That’s why it’s essential to include keywords in your profile description, along with relevant hashtags in every LinkedIn post.
The keywords in your profile serve you well when people search for those keywords and look through the users recommended by LinkedIn. It’s also prudent to have industry-specific keywords on your LinkedIn Business page.
Include a handful of high-performing hashtags in all posts. Similar to keywords, it’s common for LinkedIn users to search for articles, people, and posts by using hashtags.
Having said that, not all hashtags are effective, so learn how to utilize hashtags and locate the effective ones.
Note: Avoid hashtags when writing articles, as hashtags aren’t meant for articles. And keyword stuffing is a nono.
This is a simple one, but many people either forget about it or are too shy to go about mentioning LinkedIn during a live event.
We all end up speaking with other industry professionals at conferences, trade shows, coffee shops, webinars, and more. At one point in time it may have sounded weird to ask someone to find you on LinkedIn, but usually that’s not the case anymore.
Today, you’ll get two responses:
There’s rarely any stigma behind mentioning an online presence, since that’s how people stay in touch, especially in business relationships.
Still, some folks find it uncomfortable, or maybe they’re old-school and prefer less digital interactions.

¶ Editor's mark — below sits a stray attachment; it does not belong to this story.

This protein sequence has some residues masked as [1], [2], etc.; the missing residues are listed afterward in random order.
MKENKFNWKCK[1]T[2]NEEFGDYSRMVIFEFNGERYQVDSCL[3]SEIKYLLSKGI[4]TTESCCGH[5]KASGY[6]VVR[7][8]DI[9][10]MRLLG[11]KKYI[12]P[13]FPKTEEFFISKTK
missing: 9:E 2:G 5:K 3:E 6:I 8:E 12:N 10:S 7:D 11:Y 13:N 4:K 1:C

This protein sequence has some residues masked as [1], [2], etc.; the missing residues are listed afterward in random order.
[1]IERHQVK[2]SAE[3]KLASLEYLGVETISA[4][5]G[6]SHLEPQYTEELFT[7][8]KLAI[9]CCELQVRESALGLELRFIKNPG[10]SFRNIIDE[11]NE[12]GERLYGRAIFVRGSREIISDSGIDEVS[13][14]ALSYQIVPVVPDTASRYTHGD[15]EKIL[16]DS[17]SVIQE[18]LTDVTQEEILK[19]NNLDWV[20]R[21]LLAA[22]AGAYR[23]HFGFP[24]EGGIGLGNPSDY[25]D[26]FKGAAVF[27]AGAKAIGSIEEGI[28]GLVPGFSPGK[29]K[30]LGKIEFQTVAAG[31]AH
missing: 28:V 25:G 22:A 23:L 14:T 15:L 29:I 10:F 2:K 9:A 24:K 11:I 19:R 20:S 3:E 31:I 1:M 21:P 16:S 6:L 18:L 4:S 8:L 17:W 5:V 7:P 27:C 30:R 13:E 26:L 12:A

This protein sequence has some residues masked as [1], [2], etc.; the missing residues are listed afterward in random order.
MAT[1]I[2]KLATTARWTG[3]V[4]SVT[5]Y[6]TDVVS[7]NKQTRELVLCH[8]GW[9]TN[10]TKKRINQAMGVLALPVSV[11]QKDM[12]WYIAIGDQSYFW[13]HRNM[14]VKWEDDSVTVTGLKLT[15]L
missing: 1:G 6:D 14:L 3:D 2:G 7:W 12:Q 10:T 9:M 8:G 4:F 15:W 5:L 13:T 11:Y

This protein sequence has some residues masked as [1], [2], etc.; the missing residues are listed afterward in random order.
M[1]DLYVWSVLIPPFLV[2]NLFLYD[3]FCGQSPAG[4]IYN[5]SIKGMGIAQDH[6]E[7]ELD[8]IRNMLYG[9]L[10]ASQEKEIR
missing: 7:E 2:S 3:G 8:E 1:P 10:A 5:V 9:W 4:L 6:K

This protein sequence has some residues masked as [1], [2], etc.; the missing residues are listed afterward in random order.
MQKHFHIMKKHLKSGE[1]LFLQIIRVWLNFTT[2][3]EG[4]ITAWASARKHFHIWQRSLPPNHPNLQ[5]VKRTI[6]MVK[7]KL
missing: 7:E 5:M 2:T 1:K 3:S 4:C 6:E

For those people, I’ll propose the following approach:
There’s only one rule to sending direct messages: Use it like a personal email.
The only good reason to direct message someone on LinkedIn is if you have a legitimate business offering, or you feel you could provide value to their company as a worker.
Spam is one of the few bad parts of LinkedIn. Don’t be one of those downsides.
Ideally, all of your connections are real people with interesting ideas. Your network will never be perfect, but the objective is to reject spammers and remove people and companies that only clutter your newsfeed or inbox with pointless or irrelevant content.
When analyzing a new, or old, connection, consider the following:
LinkedIn serves a wonderful purpose for information sharing and connecting with like-minded professionals. If your connections aren’t going to help you advance in life, don’t allow them to turn your network and newsfeed into a messy one. Clear them out.
What’s great about LinkedIn connections is that active users are often willing to chat and share ideas.
Utilize these connections to their utmost potential, and boost your LinkedIn connections by showing your own value!
If you have any questions about increasing your quality of LinkedIn connections, let us know in the comments.
Joe is a Chicago-based writer focused on social media, WordPress, and eCommerce tools. When not riding his bike in Chicago he's camping in Wisconsin. View Joe's portfolio at joewarnimont.com to contact him and see past work.